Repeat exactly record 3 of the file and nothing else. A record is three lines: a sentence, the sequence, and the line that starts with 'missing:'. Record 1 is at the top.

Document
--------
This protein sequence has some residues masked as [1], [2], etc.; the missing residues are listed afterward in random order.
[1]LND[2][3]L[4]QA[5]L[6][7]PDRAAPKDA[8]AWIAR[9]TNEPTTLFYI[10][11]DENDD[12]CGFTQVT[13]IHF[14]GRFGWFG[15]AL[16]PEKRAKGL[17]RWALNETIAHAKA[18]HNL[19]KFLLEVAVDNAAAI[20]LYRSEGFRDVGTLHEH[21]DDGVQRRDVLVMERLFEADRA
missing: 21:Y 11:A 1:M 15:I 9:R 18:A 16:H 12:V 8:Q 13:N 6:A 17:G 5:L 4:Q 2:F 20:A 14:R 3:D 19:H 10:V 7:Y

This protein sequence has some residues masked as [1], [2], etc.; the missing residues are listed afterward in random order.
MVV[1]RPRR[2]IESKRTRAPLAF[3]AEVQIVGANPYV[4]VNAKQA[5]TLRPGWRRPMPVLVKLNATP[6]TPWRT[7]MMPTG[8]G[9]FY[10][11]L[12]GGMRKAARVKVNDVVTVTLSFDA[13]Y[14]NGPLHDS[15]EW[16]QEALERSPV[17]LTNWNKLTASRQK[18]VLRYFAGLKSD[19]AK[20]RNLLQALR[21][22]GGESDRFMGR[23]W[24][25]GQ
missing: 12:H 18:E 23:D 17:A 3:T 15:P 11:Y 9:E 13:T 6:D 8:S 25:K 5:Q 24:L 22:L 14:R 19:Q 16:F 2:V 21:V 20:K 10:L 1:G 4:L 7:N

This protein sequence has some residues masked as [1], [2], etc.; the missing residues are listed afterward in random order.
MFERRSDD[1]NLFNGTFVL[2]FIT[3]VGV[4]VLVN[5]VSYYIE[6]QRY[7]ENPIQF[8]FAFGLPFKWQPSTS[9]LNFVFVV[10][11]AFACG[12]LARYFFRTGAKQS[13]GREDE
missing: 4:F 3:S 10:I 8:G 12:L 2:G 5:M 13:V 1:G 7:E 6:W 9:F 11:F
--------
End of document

This protein sequence has some residues masked as [1], [2], etc.; the missing residues are listed afterward in random order.
MFERRSDD[1]NLFNGTFVL[2]FIT[3]VGV[4]VLVN[5]VSYYIE[6]QRY[7]ENPIQF[8]FAFGLPFKWQPSTS[9]LNFVFVV[10][11]AFACG[12]LARYFFRTGAKQS[13]GREDE
missing: 4:F 3:S 10:I 8:G 12:L 2:G 5:M 13:V 1:G 7:E 6:W 9:F 11:F